IT management teams must place modernizing strategic planning at the core of their 2008 objectives and immediately apply this capability to IT modernization efforts, according to Gartner. By year-end 2010, more than one-third of all application projects will be driven by the need to deal with technology or skills obsolescence.

"Our research with thousands of clients across multiple geographic locations and industries shows that most CIOs are struggling to cope with a set of portfolios in which an overwhelming percentage of the artifacts need to be retired and replaced within a comparatively short period of time -- between 2008 and 2015," said Dale Vecchio, research vice president at Gartner.

"The scale of obsolescence in the set of portfolios is a major problem in its own right, but it is compounded by the lack of integrated planning capability within many IT management teams," said Andy Kyte, vice president and Gartner Fellow. "IT modernization cannot be addressed as a short-term panic-response project because it is large and complex, and it requires the wholehearted commitment of all the IT management team and many of the business clients as well."

Gartner defines IT modernization as a movement that includes market forces, strategies and approaches to manage the ongoing, coordinated evolution of the business process, application and supporting technology portfolios to achieve an optimized value, cost and risk objective.

There are three major contributing factors to why IT modernization is needed now:

  • Lack of agility of IT systems and services in responding to business requests for change. As the IT environment becomes more crowded and more complex, it simultaneously becomes less able to respond in a timely manner to business demand for change. Every CIO struggles with this backlog of demand, which cannot be addressed simply by working harder with the artifacts that constitute the IT environment. The IT architecture was not designed or built for agility, so working harder is not going to close the agility gap.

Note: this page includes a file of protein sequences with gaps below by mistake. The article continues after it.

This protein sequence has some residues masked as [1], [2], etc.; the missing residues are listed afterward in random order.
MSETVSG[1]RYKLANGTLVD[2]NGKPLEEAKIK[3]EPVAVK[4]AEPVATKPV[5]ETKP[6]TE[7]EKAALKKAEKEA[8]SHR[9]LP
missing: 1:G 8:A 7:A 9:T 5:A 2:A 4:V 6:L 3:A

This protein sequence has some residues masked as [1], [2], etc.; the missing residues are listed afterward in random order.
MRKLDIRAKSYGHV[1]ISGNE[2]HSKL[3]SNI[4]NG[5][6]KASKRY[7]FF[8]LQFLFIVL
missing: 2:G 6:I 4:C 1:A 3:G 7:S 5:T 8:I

• Increasing integration among portfolios. Integration is capable of delivering real value to the business, reducing latency and increasing the throughput capacity of the organization. However, there is increased complexity in managing service delivery and maintaining the portfolios of assets needed to support the integrated organization. These benefits come at a price with increased complexity in managing service delivery and maintaining the portfolios of assets needed to support the integrated organization.
  • Increased obsolescence of deployed assets. The recession in 2000 and 2001 caused many enterprises to take a hiatus for a year or two from investing in IT. IT teams learned the disciplines of placing systems on life support, squeezing the last possible value from sunk costs. Although IT management teams may well be able to keep systems on life support for some time, there is a finite limit to the willingness of business users to keep on using solutions that fail to deliver modern standards of functionality and agility.
  • Skills crisis. Enterprises worldwide are operating under circumstances in which a significant portion of the people who understand their mission-critical systems are eligible to retire during the next five years. Organizations should not be surprised to find that 25 percent to 30 percent of their employees with legacy skills will be eligible to retire in the next three years.

What CIOs Can Do

"The scale and complexity of the issues involved means that IT modernization is a CIO agenda item and will remain a CIO agenda item for the near future," Vecchio said. "CIOs should expect to drive the IT modernization agenda directly, using the full resources of the IT management team. This issue is far too important and pervasive to be delegated to a side-office function."

Gartner recommends that CIOs identify the key asset portfolios across the IT domain, and